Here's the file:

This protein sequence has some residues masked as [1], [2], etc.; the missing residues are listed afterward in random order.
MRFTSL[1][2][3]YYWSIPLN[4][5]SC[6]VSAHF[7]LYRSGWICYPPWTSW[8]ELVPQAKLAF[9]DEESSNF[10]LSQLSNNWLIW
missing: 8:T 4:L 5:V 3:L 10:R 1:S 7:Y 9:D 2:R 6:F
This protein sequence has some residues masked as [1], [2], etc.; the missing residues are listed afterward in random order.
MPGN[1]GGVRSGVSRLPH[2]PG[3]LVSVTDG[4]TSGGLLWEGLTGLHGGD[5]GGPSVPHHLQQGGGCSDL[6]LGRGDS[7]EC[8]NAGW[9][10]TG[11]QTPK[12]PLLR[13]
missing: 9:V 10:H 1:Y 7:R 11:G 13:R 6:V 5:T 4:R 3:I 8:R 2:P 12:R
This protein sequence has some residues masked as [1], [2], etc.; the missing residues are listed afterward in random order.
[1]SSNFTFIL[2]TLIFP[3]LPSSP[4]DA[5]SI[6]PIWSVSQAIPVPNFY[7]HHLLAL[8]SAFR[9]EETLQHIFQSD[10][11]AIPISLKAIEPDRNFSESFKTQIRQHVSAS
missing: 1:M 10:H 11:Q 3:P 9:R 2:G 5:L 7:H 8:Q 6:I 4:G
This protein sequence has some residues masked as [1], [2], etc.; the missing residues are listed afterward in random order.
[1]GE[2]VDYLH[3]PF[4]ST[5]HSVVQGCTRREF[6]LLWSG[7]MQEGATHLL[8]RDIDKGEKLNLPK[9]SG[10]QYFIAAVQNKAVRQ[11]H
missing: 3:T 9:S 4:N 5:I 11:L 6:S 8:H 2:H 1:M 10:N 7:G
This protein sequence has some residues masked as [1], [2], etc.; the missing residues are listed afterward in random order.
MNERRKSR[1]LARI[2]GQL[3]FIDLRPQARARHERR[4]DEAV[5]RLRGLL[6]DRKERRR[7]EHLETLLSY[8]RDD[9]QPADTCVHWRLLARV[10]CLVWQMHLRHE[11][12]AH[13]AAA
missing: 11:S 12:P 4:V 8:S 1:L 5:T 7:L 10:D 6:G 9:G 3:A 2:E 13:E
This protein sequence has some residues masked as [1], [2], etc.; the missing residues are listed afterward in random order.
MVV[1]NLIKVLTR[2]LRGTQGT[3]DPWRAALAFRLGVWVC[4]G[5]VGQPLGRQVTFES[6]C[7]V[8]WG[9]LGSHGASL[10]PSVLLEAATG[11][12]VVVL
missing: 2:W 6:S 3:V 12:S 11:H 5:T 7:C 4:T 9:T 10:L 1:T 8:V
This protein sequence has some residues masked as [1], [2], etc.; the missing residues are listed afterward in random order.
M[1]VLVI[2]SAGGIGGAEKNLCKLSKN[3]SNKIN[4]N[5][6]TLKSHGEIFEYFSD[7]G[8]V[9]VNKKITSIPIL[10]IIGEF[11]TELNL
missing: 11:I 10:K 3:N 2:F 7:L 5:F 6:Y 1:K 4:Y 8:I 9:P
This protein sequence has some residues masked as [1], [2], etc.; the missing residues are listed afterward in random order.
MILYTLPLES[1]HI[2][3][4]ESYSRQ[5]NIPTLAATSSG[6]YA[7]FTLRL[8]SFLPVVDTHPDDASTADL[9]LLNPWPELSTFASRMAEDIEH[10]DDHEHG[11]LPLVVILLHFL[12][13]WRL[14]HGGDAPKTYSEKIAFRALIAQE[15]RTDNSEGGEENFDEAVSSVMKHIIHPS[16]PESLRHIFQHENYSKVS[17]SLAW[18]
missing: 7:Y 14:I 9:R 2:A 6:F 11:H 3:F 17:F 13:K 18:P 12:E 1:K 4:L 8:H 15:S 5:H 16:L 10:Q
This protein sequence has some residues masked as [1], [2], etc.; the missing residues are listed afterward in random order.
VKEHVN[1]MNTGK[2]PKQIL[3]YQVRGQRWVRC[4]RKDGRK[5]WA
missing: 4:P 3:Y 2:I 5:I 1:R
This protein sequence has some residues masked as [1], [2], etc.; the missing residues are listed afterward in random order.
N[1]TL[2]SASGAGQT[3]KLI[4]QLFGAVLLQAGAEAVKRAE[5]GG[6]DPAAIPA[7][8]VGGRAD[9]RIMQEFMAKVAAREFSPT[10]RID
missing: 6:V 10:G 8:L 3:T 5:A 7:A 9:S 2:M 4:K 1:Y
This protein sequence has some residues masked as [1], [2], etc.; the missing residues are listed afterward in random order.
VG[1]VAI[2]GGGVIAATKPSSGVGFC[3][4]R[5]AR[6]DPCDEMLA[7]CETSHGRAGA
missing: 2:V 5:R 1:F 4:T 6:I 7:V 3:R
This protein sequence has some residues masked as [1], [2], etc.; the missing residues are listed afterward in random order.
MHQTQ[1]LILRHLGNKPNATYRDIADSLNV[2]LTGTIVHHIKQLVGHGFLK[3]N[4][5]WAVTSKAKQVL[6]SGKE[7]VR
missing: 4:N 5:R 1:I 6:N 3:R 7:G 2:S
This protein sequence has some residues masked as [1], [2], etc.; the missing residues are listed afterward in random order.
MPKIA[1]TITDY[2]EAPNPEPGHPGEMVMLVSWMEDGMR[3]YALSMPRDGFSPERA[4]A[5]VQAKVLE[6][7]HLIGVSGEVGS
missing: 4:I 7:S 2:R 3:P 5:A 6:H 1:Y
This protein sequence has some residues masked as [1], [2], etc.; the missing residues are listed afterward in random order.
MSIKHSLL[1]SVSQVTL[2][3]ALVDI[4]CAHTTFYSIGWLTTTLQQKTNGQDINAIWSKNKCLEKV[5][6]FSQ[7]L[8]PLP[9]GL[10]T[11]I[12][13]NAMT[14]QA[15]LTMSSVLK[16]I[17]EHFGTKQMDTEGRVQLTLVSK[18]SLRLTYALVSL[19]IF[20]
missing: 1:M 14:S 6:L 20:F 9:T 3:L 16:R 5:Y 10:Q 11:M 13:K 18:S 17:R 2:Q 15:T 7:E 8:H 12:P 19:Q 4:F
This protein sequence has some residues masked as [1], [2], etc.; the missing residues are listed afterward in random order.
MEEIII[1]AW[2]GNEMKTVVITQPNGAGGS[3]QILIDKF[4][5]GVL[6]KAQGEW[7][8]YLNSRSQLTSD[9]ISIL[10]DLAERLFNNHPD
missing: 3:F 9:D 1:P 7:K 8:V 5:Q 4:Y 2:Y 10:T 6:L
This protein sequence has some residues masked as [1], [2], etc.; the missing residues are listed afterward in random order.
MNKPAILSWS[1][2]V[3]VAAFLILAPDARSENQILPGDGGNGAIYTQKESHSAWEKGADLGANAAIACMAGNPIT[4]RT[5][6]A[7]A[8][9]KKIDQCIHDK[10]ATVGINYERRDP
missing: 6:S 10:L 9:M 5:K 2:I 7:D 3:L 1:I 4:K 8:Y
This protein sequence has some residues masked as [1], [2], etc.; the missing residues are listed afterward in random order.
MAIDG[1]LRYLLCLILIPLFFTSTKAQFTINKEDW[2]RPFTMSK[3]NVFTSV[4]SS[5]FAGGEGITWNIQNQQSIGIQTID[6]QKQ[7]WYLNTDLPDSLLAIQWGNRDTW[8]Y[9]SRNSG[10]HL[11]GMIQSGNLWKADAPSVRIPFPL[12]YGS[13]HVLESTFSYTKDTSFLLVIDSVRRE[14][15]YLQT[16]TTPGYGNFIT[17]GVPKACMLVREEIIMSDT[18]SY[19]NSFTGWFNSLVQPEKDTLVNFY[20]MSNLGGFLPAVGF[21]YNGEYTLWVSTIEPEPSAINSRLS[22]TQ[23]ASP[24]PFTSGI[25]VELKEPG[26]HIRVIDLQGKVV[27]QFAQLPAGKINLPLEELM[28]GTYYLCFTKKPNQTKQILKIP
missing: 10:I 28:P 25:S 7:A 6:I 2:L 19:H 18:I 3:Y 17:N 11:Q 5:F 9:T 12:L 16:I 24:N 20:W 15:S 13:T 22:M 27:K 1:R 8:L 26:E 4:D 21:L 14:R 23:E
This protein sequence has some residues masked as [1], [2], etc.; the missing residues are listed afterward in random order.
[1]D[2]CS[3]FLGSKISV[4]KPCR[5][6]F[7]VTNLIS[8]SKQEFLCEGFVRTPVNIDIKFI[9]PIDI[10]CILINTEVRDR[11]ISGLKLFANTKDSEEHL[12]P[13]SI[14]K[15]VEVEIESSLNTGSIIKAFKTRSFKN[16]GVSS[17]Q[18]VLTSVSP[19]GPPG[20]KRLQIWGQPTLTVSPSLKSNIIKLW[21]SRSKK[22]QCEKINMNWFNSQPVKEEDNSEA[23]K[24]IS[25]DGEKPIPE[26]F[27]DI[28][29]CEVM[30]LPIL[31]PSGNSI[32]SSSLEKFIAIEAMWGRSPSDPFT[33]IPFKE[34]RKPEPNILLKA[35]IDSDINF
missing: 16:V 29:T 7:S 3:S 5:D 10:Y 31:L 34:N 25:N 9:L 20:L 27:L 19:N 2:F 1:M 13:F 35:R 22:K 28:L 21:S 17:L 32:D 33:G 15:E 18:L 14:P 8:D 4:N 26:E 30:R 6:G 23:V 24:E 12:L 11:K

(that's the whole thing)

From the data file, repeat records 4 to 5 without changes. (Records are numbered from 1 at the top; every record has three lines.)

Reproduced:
This protein sequence has some residues masked as [1], [2], etc.; the missing residues are listed afterward in random order.
[1]GE[2]VDYLH[3]PF[4]ST[5]HSVVQGCTRREF[6]LLWSG[7]MQEGATHLL[8]RDIDKGEKLNLPK[9]SG[10]QYFIAAVQNKAVRQ[11]H
missing: 3:T 9:S 4:N 5:I 11:L 6:S 8:H 2:H 1:M 10:N 7:G
This protein sequence has some residues masked as [1], [2], etc.; the missing residues are listed afterward in random order.
MNERRKSR[1]LARI[2]GQL[3]FIDLRPQARARHERR[4]DEAV[5]RLRGLL[6]DRKERRR[7]EHLETLLSY[8]RDD[9]QPADTCVHWRLLARV[10]CLVWQMHLRHE[11][12]AH[13]AAA
missing: 11:S 12:P 4:V 8:S 1:L 5:T 7:L 10:D 6:G 9:G 3:A 2:E 13:E